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and retribution for good and evil deeds." This occurs in a collection of rather incoherent paragraphs, roughly in chronological order, which deal with Old Testament history, and are followed by a more connected narrative going over the same ground. The quotation coincides with a passage in the Ascension of Isaiah (iv. 12 ff.), "and he shall bear sway three years and seven months and twenty-seven days," etc. The number of days (1334) disagrees with Cedrenus. In Asc. i. 2, 4 we have an apparent reference to visions of Hezekiah, who summons Manasseh "in order to deliver unto him the words of righteousness which the King himself had seen (in his sickness, i. 4, 13), and of the eternal judgments and the torments of Gehenna," etc. Dr. Charles and others have not unnaturally thought of the Testament of Hezekiah as a writing, part of which at least has been incorporated into the Ascension. This part is supposed by Dr. Charles to comprise Asc. iii. 13b. to iv. 18—a prediction of Christ and Antichrist. The data in Asc. i. imply that Hezekiah had certain revelations about these matters in his sickness in the fifteenth year of his reign. And the "testamentary" part of the book would be, according to analogy, his telling these revelations, at the end of his life, to his son Manasseh. Manasseh remains unaffected by them, and Isaiah tells Hezekiah that Manasseh will do evil and will put him, Isaiah, to death, and that God will not allow Hezekiah to slay Manasseh in order to prevent this crime. That is the substance of Asc. i.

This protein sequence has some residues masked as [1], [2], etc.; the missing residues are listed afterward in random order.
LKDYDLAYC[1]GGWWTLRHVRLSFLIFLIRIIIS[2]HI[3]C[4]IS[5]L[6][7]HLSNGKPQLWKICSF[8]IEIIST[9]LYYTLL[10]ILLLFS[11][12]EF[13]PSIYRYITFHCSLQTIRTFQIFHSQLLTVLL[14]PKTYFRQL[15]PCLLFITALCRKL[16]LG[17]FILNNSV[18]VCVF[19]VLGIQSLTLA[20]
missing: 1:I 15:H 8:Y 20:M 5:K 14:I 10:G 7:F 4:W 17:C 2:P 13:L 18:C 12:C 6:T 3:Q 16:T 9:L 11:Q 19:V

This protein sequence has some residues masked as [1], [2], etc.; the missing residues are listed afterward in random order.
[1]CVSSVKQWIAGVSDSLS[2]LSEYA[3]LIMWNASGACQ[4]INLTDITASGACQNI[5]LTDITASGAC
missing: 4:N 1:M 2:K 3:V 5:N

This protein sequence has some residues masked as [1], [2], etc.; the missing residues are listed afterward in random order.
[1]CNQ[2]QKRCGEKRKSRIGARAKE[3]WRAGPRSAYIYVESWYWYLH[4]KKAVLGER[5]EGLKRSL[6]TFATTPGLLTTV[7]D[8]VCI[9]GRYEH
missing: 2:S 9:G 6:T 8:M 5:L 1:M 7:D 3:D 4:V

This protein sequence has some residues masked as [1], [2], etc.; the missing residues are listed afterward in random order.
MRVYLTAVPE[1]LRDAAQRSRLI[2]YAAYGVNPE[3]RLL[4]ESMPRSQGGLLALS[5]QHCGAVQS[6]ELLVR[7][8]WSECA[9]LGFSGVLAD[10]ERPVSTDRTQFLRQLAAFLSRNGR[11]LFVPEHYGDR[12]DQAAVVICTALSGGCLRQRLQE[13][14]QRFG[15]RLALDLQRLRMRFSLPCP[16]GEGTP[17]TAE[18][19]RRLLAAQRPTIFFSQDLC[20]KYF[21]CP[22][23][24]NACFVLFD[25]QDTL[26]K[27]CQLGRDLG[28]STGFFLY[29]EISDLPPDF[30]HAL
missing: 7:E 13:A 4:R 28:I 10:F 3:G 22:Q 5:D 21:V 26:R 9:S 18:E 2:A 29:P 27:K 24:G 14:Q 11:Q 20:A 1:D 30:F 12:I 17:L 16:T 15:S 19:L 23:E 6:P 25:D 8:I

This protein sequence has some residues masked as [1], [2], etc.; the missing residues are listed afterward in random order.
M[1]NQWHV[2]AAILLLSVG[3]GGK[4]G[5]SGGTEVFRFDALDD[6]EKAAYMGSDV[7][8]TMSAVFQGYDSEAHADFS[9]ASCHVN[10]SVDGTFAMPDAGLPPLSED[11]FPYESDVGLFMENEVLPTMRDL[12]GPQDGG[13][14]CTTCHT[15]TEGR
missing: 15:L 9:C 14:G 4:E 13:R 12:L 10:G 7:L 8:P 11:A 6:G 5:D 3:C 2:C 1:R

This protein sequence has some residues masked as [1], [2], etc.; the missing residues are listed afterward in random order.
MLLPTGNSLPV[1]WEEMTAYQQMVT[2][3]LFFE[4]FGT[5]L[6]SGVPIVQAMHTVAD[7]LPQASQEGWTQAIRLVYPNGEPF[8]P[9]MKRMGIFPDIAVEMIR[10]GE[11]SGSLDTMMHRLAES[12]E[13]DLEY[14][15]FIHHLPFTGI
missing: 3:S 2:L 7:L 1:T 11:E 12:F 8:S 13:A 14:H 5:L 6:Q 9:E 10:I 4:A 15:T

The writer of the Opus Imperfectum on Matthew, in his first homily, when treating of the genealogy of Christ, and particularly of the name of Manasseh, quotes something which does not exactly correspond with our texts of the Ascension, but comes very near them.

"When Ezechias had fallen sick at one time and Esaias the prophet had come to visit him, Ezechias called his son Manasses, and began to command him that he ought to fear God, and how to rule his kingdom,